The final "proper" chapter, Chapter 9, is on the knapsack problem and the travelling salesman problem, with a brief introduction to NP problems. Chapter 10 is an interview with Brian Goetz who is well known in the Java world and, while the interview is interesting, I'm not at all sure why it is included in the book. The focus of the book is using Java to solve some well-known problems rather than Java as a language.

This book might well not be what some portential readers are expecting? I'm not sure that the selection of problems is what a majority of computer scientists would consider "classic". but this is a matter of opinion. There are a lot of AI-oriented algorithms included and this pulls the book's focus away from what many would consider mainstream Computer Science. The biggest ommission are the sorting algorithms, which arguably are the starting point for all accounts of classical computer science algorithms. Also there are no data structure algorithms - linked lists, stacks, trees etc. If you do want to stray from pure computer science then what about the Fast Fourier Transform? All good candidates for a classic problem book.

What all this means is that this book isn't going to be of much use to anyone hoping for some help with a computer science course. Its idea of classic algorithms is too patchy and too biased to be of much help. The introduction to the book does state very clearly that it isn't an academic tome covering big O analysis etc, but even so the choice of algorithms doesn't fit with its title.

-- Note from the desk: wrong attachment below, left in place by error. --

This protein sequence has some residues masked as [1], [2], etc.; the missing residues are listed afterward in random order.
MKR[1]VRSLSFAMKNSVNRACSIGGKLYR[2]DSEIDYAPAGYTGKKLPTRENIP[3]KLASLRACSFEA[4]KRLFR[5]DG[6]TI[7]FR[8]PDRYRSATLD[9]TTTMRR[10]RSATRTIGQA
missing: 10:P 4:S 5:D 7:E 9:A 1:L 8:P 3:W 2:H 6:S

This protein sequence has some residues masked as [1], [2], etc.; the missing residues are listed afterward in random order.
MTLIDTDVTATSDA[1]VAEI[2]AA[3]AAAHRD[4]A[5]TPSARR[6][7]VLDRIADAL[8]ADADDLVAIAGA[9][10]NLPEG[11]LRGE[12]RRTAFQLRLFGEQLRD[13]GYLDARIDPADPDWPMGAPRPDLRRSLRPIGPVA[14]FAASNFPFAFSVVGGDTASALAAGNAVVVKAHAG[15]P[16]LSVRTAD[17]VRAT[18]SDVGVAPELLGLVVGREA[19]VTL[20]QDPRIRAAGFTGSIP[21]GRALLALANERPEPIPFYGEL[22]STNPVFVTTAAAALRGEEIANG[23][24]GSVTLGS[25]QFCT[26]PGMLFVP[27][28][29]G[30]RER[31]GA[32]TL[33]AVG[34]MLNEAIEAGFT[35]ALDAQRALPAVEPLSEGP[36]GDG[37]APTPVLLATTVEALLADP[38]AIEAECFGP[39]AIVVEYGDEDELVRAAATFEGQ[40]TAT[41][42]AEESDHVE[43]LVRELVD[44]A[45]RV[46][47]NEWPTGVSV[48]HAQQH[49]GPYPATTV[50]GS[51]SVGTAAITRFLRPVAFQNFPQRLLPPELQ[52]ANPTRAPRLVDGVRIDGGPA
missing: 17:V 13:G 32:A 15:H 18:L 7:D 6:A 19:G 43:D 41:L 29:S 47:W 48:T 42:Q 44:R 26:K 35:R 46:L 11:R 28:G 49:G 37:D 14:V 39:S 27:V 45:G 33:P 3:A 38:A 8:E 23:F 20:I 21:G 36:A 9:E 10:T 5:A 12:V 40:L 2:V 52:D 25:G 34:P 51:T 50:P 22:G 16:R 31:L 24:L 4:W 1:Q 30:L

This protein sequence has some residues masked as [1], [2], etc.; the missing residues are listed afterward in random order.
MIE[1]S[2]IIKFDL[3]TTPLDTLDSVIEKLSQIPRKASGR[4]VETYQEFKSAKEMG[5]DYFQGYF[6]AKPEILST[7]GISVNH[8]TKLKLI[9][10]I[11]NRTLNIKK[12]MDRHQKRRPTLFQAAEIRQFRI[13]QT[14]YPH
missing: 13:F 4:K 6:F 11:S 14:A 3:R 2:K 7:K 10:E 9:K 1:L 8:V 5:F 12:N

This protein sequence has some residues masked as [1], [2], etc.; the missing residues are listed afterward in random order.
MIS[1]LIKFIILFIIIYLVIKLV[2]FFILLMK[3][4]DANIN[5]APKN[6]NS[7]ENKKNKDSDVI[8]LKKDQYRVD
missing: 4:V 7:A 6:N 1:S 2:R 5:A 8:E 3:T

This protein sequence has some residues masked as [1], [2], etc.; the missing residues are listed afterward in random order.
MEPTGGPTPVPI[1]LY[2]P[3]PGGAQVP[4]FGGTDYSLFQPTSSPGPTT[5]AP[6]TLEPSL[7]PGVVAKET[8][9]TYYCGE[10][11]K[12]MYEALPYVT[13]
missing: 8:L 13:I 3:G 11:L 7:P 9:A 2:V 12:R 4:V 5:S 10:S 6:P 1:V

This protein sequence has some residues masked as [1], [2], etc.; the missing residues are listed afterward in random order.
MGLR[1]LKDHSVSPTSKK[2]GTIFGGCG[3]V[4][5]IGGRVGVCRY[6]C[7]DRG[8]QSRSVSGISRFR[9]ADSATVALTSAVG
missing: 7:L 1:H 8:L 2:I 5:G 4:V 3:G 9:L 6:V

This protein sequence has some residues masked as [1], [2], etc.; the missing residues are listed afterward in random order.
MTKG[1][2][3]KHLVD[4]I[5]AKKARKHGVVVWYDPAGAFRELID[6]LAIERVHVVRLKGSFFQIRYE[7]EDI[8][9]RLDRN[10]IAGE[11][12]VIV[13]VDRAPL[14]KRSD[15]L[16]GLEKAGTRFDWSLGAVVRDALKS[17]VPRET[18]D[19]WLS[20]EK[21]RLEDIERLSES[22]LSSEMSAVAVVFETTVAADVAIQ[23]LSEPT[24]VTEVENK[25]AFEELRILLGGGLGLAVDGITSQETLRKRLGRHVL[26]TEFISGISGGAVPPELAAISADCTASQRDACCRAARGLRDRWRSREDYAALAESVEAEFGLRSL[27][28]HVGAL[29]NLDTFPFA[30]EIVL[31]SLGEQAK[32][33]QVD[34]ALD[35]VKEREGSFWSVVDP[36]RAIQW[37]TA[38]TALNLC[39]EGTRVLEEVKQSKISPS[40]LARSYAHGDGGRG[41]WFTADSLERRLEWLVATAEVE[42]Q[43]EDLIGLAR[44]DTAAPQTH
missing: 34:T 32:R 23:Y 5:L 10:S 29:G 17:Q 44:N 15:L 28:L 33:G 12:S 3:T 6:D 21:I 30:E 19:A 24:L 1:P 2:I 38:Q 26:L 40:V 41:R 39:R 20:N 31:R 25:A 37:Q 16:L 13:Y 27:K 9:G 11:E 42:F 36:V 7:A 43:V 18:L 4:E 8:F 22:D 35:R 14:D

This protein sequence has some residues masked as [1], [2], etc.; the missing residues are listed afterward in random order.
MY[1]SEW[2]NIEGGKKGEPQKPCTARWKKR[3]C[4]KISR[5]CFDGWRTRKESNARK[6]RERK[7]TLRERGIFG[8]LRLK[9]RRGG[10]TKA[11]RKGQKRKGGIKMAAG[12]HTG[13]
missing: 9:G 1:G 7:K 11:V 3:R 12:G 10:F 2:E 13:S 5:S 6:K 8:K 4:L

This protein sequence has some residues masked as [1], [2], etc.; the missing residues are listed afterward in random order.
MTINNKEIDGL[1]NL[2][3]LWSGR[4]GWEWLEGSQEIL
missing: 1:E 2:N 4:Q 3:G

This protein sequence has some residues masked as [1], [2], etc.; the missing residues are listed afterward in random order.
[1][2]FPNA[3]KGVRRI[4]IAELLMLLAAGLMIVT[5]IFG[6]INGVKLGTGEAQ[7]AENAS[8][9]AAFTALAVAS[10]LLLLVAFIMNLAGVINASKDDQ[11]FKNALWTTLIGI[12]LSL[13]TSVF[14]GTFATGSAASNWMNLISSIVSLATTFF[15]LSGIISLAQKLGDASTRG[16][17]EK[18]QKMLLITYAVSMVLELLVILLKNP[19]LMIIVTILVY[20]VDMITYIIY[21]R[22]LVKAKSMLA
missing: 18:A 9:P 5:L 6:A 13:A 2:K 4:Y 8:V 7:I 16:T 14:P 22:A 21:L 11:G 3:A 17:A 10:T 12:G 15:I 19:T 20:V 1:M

Having said this the algorithms are that are described are well presented and it is a slim book and so you can't really expect it to cover everything. So the bottom line is that if the selection of problems interests you, then why not give it a try? What it does do is done well.

 

For recommendations of books covering Algorithms see Top Computing Theory Book Choices in our Programmers Bookshelf section

 

To keep up with our coverage of books for programmers, follow @bookwatchiprog on Twitter or subscribe to I Programmer's Books RSS feed for each day's new addition to Book Watch and for new reviews.

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Mathematics for Machine Learning

Authors: Marc Peter Deisenroth, Aldo Faisal and Cheng Soon Ong
Publisher: Cambridge University Press
Pages: 398
ISBN: 978-1108455145
Print: 110845514X
Kindle: B083M7DBP6
Audience: Developers interested in machine learning
Rating: 3.5
Reviewer: Mike James
Lots of people need to learn the math behind mach [ ... ]



Programmed Inequality

Author: Marie Hicks
Publisher: MIT Press
Pages: 352
ISBN:  978-0262535182
Print: 0262535181
Kindle: B01MV05ABA
Audience: General interest
Rating: 4.5
Reviewer: Sue Gee

Subtitled "How Britain Discarded Women Technologists and Lost Its Edge in Computing" this sounds like a fasci [ ... ]


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Last Updated ( Wednesday, 01 September 2021 )